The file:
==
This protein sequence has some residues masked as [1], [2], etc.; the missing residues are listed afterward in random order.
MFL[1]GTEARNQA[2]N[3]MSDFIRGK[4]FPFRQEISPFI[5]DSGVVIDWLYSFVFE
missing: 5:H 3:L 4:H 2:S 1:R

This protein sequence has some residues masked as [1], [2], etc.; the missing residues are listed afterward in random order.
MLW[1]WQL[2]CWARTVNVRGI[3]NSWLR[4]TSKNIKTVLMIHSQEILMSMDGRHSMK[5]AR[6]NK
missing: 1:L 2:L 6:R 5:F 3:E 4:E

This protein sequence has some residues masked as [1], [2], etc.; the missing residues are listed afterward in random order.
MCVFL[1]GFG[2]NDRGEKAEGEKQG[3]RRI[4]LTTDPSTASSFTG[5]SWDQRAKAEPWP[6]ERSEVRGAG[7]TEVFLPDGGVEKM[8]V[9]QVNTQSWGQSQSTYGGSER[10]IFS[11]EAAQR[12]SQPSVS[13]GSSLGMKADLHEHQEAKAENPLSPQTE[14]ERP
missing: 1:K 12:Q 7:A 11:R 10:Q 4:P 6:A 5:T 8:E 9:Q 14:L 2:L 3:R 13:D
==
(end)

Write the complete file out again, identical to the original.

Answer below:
This protein sequence has some residues masked as [1], [2], etc.; the missing residues are listed afterward in random order.
MFL[1]GTEARNQA[2]N[3]MSDFIRGK[4]FPFRQEISPFI[5]DSGVVIDWLYSFVFE
missing: 5:H 3:L 4:H 2:S 1:R

This protein sequence has some residues masked as [1], [2], etc.; the missing residues are listed afterward in random order.
MLW[1]WQL[2]CWARTVNVRGI[3]NSWLR[4]TSKNIKTVLMIHSQEILMSMDGRHSMK[5]AR[6]NK
missing: 1:L 2:L 6:R 5:F 3:E 4:E

This protein sequence has some residues masked as [1], [2], etc.; the missing residues are listed afterward in random order.
MCVFL[1]GFG[2]NDRGEKAEGEKQG[3]RRI[4]LTTDPSTASSFTG[5]SWDQRAKAEPWP[6]ERSEVRGAG[7]TEVFLPDGGVEKM[8]V[9]QVNTQSWGQSQSTYGGSER[10]IFS[11]EAAQR[12]SQPSVS[13]GSSLGMKADLHEHQEAKAENPLSPQTE[14]ERP
missing: 1:K 12:Q 7:A 11:R 10:Q 4:P 6:A 5:T 8:E 9:Q 14:L 2:L 3:R 13:D